Bombay Sex Trade: The Day My God Died
Laura Lederer senior advisor, US Department of State
Brigitte Cazalis Collins director, Friends of Maiti Nepal
Laura Leder and Brigitte Cazalis Collins expose the child sex trade industry in Bombay after a screening of , an independent film on the same issue.
According to the United Nations, 2,500 women and children throughout the world disappear every day to be sold into sexual slavery. Many of these are young Nepalese girls who are trafficked, often by someone they trust, and sold into sexual servitude in Bombay's nightmarish red-light district Kamthipura--a filthy, teeming sexual marketplace, known as "the cages," of over 200,000 young women and children. Sexual servitude is also oftentimes a death sentence. In Bombay alone, 90 new cases of HIV infection are reported every hour.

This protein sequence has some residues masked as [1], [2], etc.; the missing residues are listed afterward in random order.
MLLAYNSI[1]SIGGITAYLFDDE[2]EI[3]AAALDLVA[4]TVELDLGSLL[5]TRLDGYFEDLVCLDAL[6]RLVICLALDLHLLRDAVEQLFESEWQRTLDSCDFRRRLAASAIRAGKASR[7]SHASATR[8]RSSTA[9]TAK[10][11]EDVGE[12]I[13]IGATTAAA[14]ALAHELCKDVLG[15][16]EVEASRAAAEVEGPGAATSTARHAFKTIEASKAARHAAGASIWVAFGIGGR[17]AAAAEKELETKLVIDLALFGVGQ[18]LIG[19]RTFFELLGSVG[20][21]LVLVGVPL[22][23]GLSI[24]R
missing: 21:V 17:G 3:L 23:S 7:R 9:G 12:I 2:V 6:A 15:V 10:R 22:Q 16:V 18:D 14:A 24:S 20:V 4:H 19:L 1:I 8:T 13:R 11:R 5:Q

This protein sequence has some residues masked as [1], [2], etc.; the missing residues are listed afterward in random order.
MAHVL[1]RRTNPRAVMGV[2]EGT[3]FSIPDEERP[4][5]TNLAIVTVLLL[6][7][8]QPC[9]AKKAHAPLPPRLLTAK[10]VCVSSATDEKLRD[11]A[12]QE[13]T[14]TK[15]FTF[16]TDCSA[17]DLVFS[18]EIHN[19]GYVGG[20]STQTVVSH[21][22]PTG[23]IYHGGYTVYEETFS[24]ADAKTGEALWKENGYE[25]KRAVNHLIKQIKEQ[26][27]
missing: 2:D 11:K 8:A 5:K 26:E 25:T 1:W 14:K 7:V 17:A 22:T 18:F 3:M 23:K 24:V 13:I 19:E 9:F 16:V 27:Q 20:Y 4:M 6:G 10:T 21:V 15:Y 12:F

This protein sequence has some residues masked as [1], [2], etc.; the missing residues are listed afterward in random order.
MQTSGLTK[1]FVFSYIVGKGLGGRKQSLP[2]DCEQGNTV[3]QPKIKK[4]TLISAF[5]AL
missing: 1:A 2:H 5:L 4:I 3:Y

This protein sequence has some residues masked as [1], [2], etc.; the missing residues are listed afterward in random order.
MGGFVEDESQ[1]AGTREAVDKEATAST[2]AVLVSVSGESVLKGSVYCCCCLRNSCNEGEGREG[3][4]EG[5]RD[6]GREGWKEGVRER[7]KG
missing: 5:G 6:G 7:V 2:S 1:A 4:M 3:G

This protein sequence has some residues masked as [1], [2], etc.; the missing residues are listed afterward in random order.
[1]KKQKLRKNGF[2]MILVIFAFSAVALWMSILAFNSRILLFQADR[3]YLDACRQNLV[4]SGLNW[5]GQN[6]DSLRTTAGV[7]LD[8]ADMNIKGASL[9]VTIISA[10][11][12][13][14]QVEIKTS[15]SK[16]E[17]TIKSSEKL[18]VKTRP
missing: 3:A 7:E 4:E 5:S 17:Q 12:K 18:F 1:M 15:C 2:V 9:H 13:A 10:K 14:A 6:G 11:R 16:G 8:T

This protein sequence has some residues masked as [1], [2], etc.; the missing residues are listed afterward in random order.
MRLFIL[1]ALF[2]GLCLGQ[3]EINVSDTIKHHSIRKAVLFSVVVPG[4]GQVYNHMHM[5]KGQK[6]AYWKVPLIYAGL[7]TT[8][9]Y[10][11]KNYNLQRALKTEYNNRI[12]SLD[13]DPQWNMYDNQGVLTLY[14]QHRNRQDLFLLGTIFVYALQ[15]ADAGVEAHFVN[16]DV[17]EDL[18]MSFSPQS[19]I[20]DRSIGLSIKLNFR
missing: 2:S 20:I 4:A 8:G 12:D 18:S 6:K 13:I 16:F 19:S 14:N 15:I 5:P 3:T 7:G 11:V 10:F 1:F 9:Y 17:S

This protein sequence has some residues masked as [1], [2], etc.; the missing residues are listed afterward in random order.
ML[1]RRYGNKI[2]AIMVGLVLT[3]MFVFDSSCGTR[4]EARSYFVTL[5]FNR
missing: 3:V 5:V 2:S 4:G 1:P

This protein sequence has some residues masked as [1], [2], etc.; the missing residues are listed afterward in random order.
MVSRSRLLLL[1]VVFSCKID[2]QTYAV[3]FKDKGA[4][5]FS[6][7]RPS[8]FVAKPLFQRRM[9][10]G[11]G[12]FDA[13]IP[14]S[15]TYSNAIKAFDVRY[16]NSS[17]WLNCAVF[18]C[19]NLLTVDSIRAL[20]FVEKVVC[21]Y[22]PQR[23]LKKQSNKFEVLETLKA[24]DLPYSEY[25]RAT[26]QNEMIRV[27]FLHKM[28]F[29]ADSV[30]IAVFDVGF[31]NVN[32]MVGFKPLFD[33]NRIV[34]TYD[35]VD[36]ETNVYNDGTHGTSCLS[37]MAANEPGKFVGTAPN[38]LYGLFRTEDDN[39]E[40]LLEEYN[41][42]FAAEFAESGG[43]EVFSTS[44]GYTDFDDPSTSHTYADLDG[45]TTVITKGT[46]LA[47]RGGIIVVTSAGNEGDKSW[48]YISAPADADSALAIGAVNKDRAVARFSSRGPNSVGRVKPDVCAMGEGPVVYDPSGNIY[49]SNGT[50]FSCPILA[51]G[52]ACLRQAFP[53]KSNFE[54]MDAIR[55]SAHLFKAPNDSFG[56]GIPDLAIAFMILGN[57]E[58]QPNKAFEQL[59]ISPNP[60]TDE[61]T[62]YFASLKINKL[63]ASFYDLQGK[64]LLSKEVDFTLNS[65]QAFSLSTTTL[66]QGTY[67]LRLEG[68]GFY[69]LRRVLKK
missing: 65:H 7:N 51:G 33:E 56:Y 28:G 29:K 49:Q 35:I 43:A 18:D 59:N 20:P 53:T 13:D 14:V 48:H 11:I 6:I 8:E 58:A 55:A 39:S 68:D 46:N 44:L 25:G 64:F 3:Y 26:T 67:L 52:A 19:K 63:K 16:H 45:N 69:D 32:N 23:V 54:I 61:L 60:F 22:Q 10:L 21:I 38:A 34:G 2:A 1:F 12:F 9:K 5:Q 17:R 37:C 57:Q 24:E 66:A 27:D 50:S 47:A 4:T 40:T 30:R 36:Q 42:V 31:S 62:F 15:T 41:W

The victims are getting younger. Two decades ago, most women in the Indian brothels were in their twenties or thirties; today, the average age is 14. "The Day My God Died" puts a human face on these abstract numbers as the documentary recounts the stories of several Nepalese girls who were forced into the international child sex trade. In their own words, the girls tell about the day traffickers took each of them described as "the day my God died." Andrew Levine's powerful, unforgettable The Day My God Died, is hosted by Susan Sarandon and narrated by Tim Robbins.
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